- Written by Dan Ferris
- Friday, 21 March 2008
The "effect" is unmistakable.
Here's an example. In the 1990s, most deodorants came packaged in cardboard. Whether spray, roll-on, or solids, they always had a cardboard box around them.
You took the deodorant home, ripped off the cardboard, and threw it in the trash. As it turned out, you were throwing five cents in the trash, a necessary part of the cost of not wanting to smell bad.
But some people thought about this and realized it wasn't necessary at all. They looked at that five cents and saw only waste. So they went to the makers of deodorant and asked them to stop using the cardboard boxes.
And the deodorant makers stopped.
It was certainly in the deodorant companies' best interest to do so. They kept a couple pennies of the savings, and passed the rest onto the retailers, who in turn passed most of it on to people who buy deodorant. Hundreds of millions of dollars have been saved since the deodorant box disappeared.
Go into CVS, Rite-Aid, Target, Walgreens, Albertson's, Kmart... anywhere deodorant is sold, and you'll see the same thing. No cardboard boxes. I don't believe a word of the fearmongering for which Al Gore won a Nobel Peace Prize. But waste is waste, and, as one source put it, "Millions of trees were not cut down, acres of cardboard were not manufactured only to be discarded, one billion deodorant boxes didn't end up in landfills each year. It's all unseen, all unnoticed and all good."
The company that convinced the deodorant makers to stop using cardboard boxes sells well over 100,000 separate products in its largest stores. For many of those products, the same drama has played out in one form or another.
The company I'm talking about here may be obvious to you. During the last four quarters, it has earned $20 billion of income before taxes, all of it by attracting customers who want to save a few pennies on items they use every day. The 15 most frequently purchased items from its 7,000-plus stores worldwide all sell for less than $3.
Everyday, for thousands of products, this company is doing what it did with deodorant. Most times, the supplier keeps a little, the company takes still less, and finally, and most importantly, the customer gets the lion's share of the savings.
Read that last sentence again. That is far and away the No. 1 reason I think Wal-Mart is a fantastic company.
With the exception of Costco, Wal-Mart has mastered cost-cutting – and passing savings on to customers – better than any of its competitors.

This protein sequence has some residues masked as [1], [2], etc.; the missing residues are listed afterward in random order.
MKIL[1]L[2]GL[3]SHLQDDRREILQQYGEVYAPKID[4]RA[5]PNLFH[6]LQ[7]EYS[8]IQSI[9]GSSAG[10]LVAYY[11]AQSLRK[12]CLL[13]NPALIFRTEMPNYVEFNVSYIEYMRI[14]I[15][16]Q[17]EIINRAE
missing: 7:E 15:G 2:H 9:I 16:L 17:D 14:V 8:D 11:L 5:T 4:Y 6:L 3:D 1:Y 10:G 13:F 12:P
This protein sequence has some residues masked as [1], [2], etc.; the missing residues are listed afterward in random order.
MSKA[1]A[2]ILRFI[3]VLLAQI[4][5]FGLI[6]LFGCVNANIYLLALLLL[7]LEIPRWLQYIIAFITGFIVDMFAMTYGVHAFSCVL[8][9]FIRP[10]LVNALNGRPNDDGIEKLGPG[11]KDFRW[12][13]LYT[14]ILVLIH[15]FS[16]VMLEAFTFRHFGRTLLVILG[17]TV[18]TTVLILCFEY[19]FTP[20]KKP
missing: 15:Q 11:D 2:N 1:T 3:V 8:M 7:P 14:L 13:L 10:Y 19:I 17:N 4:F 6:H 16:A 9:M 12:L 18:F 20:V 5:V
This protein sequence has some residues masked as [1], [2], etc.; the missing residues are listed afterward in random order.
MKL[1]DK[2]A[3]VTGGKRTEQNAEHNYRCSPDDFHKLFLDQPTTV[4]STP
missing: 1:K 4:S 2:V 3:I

You can't count on a lot in the world. But you can count on finding goods you need at low prices every single day of the year at any Wal-Mart store anywhere in the world. That's remarkable. Wal-Mart's cache rivals Coke, Marlboro, or any other brand you can name. By being the most widely recognized low-cost retailer in the world, Wal-Mart has built a great brand name for itself.
Not only does Wal-Mart save you money on the goods you buy from it. Its sheer size and influence in the national and global marketplace even affect businesses that refuse to sell their products in its stores. Snapper lawnmowers, for example, were once sold in Wal-Mart stores. Not anymore. Snapper sold 20% of its products through Wal-Mart. It realized that it was undercutting the independent dealers that accounted for the other 80% of its business. Snapper couldn't afford to have 20% of its business jeopardize the other 80%, so it said adios to Wal-Mart.
But Snapper still feels the presence of Wal-Mart, each and every day. It still has to keep an eye on the difference between Wal-Mart's inexpensive mowers and its higher-priced mowers. Even though Snapper mowers are universally accepted as a high-quality product, the spread over Wal-Mart mowers can't get too big, or Snapper will price itself completely out of the market. Wal-Mart's presence exerts a kind of discipline over companies that make consumer products, and the retailers who sell them. For many products you use from day to day, it's very difficult to get you to pay too much, whether there's a Wal-Mart store nearby or not, simply because Wal-Mart exists.
The same phenomenon has occurred in the personal computer market, because of Dell's direct sales model, which delivers a quality product at a lower price. In the airline industry, the low-cost provider – the one that's most consistently profitable – is Southwest. These companies are the Wal-Marts of their industries. They set the bar for customer expectations, especially when it comes to price. They don't sell 100,000 different products that we use every day. Wal-Mart does sell us all those products, so it has a wider influence on other businesses.
Wal-Mart's share price is around $51 today, a little less than 30% below its 1999 all-time high, a nontrend if ever there was one. But sales per share have more than tripled since then. The dividend has risen nearly fivefold. Cash flow per share is more than two and a half times its 1999 level. Profits per share are up more than 140%. The company is obviously much more valuable, and yet it's selling for 30% less.
If it's "trends" you seek, and you're smart enough to look for them in the right place, I challenge you to find a more consistent trend to follow than Wal-Mart's sales, profits and steady returns. You'd be hard pressed to find a company with a better long-term outlook at a better price.
If you can't tell by now, I'm a fan of Wal-Mart as an investment. As any rich investor can tell you, when a company run as efficiently as Wal-Mart is purchased at the right price, the long-term capital gains beat any other form of common stock investment.